# Unitarity and amplitudes

In Bootstrap and Amplitudes: A Hike in the Landscape of Quantum Field Theory there are few statements about analytical structure of amplitudes.

I want to understand statement:

In a local theory of massless scalars, they can have simple poles and the residue of such a pole is, by unitarity, a product of lower-point amplitudes.

I understand this property from Feynman rules for tree level amplitude, but I didn't get role of unitarity.

I wanna understand, how unitarity related to such property? How residues will change, if we lose unitarity?

Unitarity ($$SS^\dagger = 1$$) dictates that $$$$\label{key} T-T^\dagger = iTT^\dagger$$$$ For tree-level $$2\rightarrow 2$$ scattering, we have then that $$\langle p_1,p_2|T|p_3,p_4\rangle - \langle p_1,p_2|T|p_3,p_4\rangle^* = i\langle p_1,p_2|TT^\dagger|p_3,p_4\rangle.$$ Using $$\langle p_1,p_2|T|p_3,p_4\rangle = (2\pi)^4\delta^{(4)}(p_1 + p_2 - p_3 - p_4)\mathcal{A}[12\rightarrow 34]$$, and inserting a complete set of one particle states (to stay at tree-level), we can write this as \begin{align} 2\text{Im}(\mathcal{A}[12\rightarrow 34]) &= 2\pi\sum_k\int \frac{d^3k}{2E_k}\delta^{(4)}(p_1+p_2 - k)\mathcal{A}[12\rightarrow k]\mathcal{A}^*[k\rightarrow 34]\\ &= 2\pi\sum_k\int d^4k\delta(k^2)\delta^{(4)}(p_1+p_2 - k)\mathcal{A}[12\rightarrow k]\mathcal{A}^*[k\rightarrow 34] \end{align} Now, the left hand side is the imaginary part of the 4pt amplitude, which we will take to have numerators $$n_i$$ and propagators $$p_i^2 + i\epsilon$$, where $$i$$ labels the ways we can arrange a particle exchange (the $$s,t,u$$ channels). Thus, we have $$$$2\text{Im}\left(\sum_k\frac{n_k}{k^2+i\epsilon} + \text{contact}\right) = 2\pi\sum_k\int d^4k\delta(k^2)\delta^{(4)}(p_1+p_2 - k)\mathcal{A}[12\rightarrow k]\mathcal{A}^*[k\rightarrow 34],$$$$ In a local theory of massless scalars, we can write the imaginary part of the propagator as $$\text{Im}\left(\frac{1}{p^2 + i\epsilon}\right) = \frac{1}{2i}\left(\frac{1}{p^2 + i\epsilon} - \frac{1}{p^2 - i\epsilon}\right) = \frac{-\epsilon}{p^4 + \epsilon^2}.$$ This seems like it vanishes for $$\epsilon \rightarrow 0$$, which, by the optical theorem, means that your amplitude must be zero for real external momenta. However, this is misleading and only true when the propagator is off-shell. Recognising the fact that the last term above is the nascent dirac delta function, we learn that $$\lim_{\epsilon\rightarrow 0}\frac{-\epsilon}{p^4 + \epsilon^2} = \pi\delta(p^2).$$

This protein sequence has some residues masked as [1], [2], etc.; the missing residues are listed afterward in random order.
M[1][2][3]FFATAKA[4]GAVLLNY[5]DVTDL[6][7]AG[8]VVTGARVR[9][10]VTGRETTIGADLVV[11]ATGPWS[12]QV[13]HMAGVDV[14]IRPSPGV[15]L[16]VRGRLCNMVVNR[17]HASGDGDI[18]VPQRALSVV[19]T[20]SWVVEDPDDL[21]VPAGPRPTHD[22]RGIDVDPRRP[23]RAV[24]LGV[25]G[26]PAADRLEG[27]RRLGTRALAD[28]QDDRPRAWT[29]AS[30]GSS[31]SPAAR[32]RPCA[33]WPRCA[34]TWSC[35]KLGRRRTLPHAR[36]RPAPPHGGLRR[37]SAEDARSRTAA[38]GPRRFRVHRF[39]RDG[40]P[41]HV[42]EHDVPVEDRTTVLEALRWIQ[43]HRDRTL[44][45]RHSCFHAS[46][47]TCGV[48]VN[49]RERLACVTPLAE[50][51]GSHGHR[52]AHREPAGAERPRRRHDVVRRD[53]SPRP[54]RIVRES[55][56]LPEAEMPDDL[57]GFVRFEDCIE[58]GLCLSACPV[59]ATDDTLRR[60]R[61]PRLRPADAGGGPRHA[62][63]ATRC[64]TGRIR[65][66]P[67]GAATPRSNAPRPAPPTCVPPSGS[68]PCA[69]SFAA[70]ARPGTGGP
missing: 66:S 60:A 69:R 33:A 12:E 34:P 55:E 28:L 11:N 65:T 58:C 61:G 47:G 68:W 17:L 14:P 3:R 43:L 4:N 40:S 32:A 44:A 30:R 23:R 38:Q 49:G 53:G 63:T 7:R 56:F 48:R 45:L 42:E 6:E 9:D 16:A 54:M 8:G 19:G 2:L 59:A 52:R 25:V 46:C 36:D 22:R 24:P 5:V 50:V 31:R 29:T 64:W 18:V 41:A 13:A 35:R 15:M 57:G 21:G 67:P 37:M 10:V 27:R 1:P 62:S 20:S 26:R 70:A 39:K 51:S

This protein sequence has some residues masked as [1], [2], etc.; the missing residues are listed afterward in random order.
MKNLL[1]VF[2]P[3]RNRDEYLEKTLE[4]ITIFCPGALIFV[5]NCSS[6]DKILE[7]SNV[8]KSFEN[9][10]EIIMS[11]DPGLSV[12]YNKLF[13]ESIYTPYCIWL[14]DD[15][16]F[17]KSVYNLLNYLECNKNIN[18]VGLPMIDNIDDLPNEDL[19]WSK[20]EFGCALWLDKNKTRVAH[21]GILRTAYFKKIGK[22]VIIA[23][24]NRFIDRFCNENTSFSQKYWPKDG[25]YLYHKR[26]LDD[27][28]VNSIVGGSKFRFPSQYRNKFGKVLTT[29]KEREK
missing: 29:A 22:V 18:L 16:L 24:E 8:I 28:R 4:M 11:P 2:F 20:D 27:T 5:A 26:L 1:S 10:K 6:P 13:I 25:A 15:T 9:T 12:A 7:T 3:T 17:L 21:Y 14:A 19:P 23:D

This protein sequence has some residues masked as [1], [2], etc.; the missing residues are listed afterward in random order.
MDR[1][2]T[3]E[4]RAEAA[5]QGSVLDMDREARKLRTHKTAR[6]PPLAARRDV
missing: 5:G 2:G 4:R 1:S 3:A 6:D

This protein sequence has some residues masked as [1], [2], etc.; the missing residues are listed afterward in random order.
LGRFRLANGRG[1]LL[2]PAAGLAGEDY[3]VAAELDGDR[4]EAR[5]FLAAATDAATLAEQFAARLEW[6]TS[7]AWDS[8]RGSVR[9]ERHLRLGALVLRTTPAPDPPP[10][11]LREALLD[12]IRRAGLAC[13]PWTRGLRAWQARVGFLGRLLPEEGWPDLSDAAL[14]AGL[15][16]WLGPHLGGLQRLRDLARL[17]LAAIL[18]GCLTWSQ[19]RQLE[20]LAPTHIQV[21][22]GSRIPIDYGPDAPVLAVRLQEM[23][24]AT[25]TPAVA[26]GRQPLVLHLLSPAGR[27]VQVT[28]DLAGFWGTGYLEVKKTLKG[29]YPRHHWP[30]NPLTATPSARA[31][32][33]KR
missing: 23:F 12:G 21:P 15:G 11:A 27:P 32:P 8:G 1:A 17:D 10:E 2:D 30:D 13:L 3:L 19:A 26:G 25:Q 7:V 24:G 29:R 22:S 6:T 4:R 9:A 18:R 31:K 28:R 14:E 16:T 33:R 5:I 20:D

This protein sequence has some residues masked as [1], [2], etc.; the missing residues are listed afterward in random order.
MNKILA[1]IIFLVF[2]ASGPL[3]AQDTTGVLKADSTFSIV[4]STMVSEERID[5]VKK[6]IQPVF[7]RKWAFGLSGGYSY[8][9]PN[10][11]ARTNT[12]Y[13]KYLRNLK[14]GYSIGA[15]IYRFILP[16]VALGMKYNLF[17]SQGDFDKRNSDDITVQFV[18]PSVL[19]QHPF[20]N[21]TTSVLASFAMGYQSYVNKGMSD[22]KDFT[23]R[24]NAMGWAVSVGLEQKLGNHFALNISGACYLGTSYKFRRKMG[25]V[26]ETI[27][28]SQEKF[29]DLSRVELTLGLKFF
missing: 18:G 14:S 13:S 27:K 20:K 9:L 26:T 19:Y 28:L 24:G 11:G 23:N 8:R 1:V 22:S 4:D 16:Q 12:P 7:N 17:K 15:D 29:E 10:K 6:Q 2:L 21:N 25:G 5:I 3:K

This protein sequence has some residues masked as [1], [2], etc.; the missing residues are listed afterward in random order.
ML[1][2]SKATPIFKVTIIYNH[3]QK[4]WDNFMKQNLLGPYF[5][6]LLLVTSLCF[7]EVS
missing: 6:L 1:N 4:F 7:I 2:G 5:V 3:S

Plugging this in, we find that, as the propagator goes on shell, we have $$$$2\pi\sum_kn_k\delta(k^2) = 2\pi\sum_k\int d^4k\delta(k^2)\delta^{(4)}(p_1+p_2 - k)\mathcal{A}[12\rightarrow k]\mathcal{A}^*[k\rightarrow 34].$$$$ Or, in other words, the numerators of the tree-level amplitudes factorize into two lower-point amplitudes (the residues) as the propagator goes on-shell $$$$n_k = \int d^4k\delta^{(4)}(p_1+p_2 - k)\mathcal{A}[12\rightarrow k]\mathcal{A}^*[k\rightarrow 34]$$$$ We note now a major problem: the right hand side is actually zero due to momentum conservation, and this is probably the reason most books don't discuss the optical theorem at tree-level. This is due to the fact that Lorentz-invariant three-particle amplitudes vanish on-shell by virtue of the fact that $$p_i\cdot p_j = 0$$ for all $$i,j$$ due to momentum conservation. However, this is not true if we use spinor helicity variables and assume complex momentum, which is exactly what the bootstrapping amplitudes program does.